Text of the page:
The Difference between Competitive Battles, Fighting, and Conflict

The four terms competition, battle, fight, and conflict are used interchangeably in casual conversation, but we require more precise definitions to use strategy in practical ways in our everyday lives. We must understand what is necessary and what is not.

  • Competition is the comparison of alternatives among positions of opponents.

  • Battle is a meeting of potential opponents where those positions are compared and a choice is made

  • Fighting is expending resources to advance or defend a position. We might call this overcoming a challenge.

  • Conflict is the attempt to damage our opposition so we can take their position. Conflict is a meeting, i.e, a battle, that requires resources, i.e, a fight, but it has the specific goal of hurting the position of others so that we rise in any comparisons with them. It is often described as “taking the position of another.” The most costly way of advancing a position is conflict because it necessarily is opposed by another who has a very similar amount of resources for the fight.

Conflict defines wars of attrition. In such wars, the party that sustains the least damage is the technical winner. The problem is that, according to the economics of competition, both parties in a conflict are much more likely to be losers in the long term.  These Pyrrhic victories occur when winning the battle costs us our success over the longer term. These "victories" cost much more than any benefit that we can ever hope to win from them.

We avoid conflict not out of altruism but for a pragmatic reason: success is much more likely without costly conflict. Strategy is the economics of advancing our position. In the economics of improving our positions in the minds of others, conflict is simply too costly. When competition is properly understood as a comparison, we seek to advance our position while avoiding all the costs of conflict. We do not have to damage our opponents in order to come out on top in a comparison with them.  The ideal position is one that others do not want to attack and ideally want to join. Correctly understood, competition embraces cooperation because allies support our position. Conflict, not competition, is the opposite of cooperation.

Our strategy is to fight through opportunities to improve our positions so that we can win battles while avoiding conflict.

  1. All competition requires battles.

    Since all competition is a comparison, such meetings are eventually necessary. By this definition, every buying decision and sporting event is a battle, a situation where alternatives are compared.

  2. Both advancing and defending our positions require various types of fights.

    In other words, we must always use resources to overcome challenges.  Battles are just one type of fight. There are many types of fights such as overcoming barriers in moving to a new position. Facing challenges and the use of resources are equally unavoidable.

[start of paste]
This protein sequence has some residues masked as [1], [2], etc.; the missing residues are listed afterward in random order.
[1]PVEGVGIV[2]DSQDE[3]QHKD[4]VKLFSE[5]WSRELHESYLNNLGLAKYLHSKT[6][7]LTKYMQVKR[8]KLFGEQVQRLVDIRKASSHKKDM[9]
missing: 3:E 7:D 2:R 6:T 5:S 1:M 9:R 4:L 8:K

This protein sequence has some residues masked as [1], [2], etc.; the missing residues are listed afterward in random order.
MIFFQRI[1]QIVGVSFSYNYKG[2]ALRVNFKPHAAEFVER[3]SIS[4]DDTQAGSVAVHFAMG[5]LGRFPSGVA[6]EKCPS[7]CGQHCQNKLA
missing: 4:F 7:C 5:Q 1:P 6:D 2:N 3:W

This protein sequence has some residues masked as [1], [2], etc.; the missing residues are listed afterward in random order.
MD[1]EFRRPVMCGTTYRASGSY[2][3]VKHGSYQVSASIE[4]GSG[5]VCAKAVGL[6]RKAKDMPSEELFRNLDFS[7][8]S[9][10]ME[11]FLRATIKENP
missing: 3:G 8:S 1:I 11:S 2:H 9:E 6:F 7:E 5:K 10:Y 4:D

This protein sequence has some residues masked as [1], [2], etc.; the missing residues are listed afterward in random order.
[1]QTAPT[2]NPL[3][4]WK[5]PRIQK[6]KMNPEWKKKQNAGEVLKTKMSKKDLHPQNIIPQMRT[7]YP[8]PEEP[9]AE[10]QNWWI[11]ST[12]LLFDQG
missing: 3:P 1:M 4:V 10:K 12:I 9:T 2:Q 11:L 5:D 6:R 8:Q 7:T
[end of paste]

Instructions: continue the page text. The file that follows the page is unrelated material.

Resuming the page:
3. All conflict is the result of a miscalculation.

    Conflict doesn't occur unless both parties think they can triumph. Opponents will always surrender or evade a battle rather than enter into a costly conflict that they know that they will certainly lose. The problem is that, because of our limited information, we naturally overestimate our own advantages and underestimate those of our opponents.

  4. Conflict is always unnecessary.

    There is an infinite number of opportunities that exist as unfilled positions that can improve our positions in the minds of others. Conflict results from the mistake of zero-sum thinking, that we can only advance our position by taking someone else's position away. But real life is never a zero-sum game. The environment is continually creating new opportunities.

  5. Conflict always creates costs.

    The specific problem with our trying to damage opponents is that opponents must defend themselves. When two opponents fight each other, both are diminished by the effort, losing resources that could be better utilized by finding other ways to advance their positions. Both positions are damaged, creating opportunities for others competitors outside of the conflict. Since defending a position is always less expensive than attacking it, this is the most costly way of trying to advance a position.

Conclusion

We cannot avoid life’s battles. We are always being compared to others as long as we are involved in the choices of others. Competition is a comparison. We cannot avoid fighting. We must all use resources to improve our lives. However, we must always seek to avoid conflict, that is, creating enemies by trying to damage their positions.